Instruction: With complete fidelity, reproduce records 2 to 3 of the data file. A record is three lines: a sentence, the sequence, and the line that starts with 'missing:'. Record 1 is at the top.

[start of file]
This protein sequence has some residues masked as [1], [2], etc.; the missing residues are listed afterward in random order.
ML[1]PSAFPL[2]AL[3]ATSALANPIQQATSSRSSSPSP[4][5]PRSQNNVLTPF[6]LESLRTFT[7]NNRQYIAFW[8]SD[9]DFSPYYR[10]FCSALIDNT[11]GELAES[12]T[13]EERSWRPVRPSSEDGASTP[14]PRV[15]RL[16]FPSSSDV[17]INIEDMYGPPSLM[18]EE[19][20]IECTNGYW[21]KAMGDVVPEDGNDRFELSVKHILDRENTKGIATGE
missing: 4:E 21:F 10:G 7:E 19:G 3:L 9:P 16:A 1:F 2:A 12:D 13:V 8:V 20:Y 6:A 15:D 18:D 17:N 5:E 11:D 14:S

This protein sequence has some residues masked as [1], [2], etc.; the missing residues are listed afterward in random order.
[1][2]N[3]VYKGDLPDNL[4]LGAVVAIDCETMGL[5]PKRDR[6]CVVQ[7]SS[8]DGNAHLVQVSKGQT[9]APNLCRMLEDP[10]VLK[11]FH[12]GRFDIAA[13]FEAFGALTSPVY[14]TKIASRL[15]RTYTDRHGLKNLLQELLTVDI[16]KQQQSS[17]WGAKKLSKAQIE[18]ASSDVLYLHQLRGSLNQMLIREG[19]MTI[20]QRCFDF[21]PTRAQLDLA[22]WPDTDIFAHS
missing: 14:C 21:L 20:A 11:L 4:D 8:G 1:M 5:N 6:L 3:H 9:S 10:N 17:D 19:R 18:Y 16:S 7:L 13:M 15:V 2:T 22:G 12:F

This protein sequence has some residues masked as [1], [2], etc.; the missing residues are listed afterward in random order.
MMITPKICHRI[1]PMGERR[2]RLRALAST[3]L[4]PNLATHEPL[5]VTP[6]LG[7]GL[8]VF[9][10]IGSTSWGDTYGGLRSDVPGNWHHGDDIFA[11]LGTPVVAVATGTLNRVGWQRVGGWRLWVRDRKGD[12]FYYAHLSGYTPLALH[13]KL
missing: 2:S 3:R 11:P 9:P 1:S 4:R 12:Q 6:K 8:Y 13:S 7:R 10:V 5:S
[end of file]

This protein sequence has some residues masked as [1], [2], etc.; the missing residues are listed afterward in random order.
[1][2]N[3]VYKGDLPDNL[4]LGAVVAIDCETMGL[5]PKRDR[6]CVVQ[7]SS[8]DGNAHLVQVSKGQT[9]APNLCRMLEDP[10]VLK[11]FH[12]GRFDIAA[13]FEAFGALTSPVY[14]TKIASRL[15]RTYTDRHGLKNLLQELLTVDI[16]KQQQSS[17]WGAKKLSKAQIE[18]ASSDVLYLHQLRGSLNQMLIREG[19]MTI[20]QRCFDF[21]PTRAQLDLA[22]WPDTDIFAHS
missing: 14:C 21:L 20:A 11:L 4:D 8:G 1:M 5:N 6:L 3:H 9:S 10:N 17:D 19:R 18:Y 16:S 7:L 13:M 15:V 2:T 22:G 12:F

This protein sequence has some residues masked as [1], [2], etc.; the missing residues are listed afterward in random order.
MMITPKICHRI[1]PMGERR[2]RLRALAST[3]L[4]PNLATHEPL[5]VTP[6]LG[7]GL[8]VF[9][10]IGSTSWGDTYGGLRSDVPGNWHHGDDIFA[11]LGTPVVAVATGTLNRVGWQRVGGWRLWVRDRKGD[12]FYYAHLSGYTPLALH[13]KL
missing: 2:S 3:R 11:P 9:P 1:S 4:R 12:Q 6:K 8:Y 13:S 7:R 10:V 5:S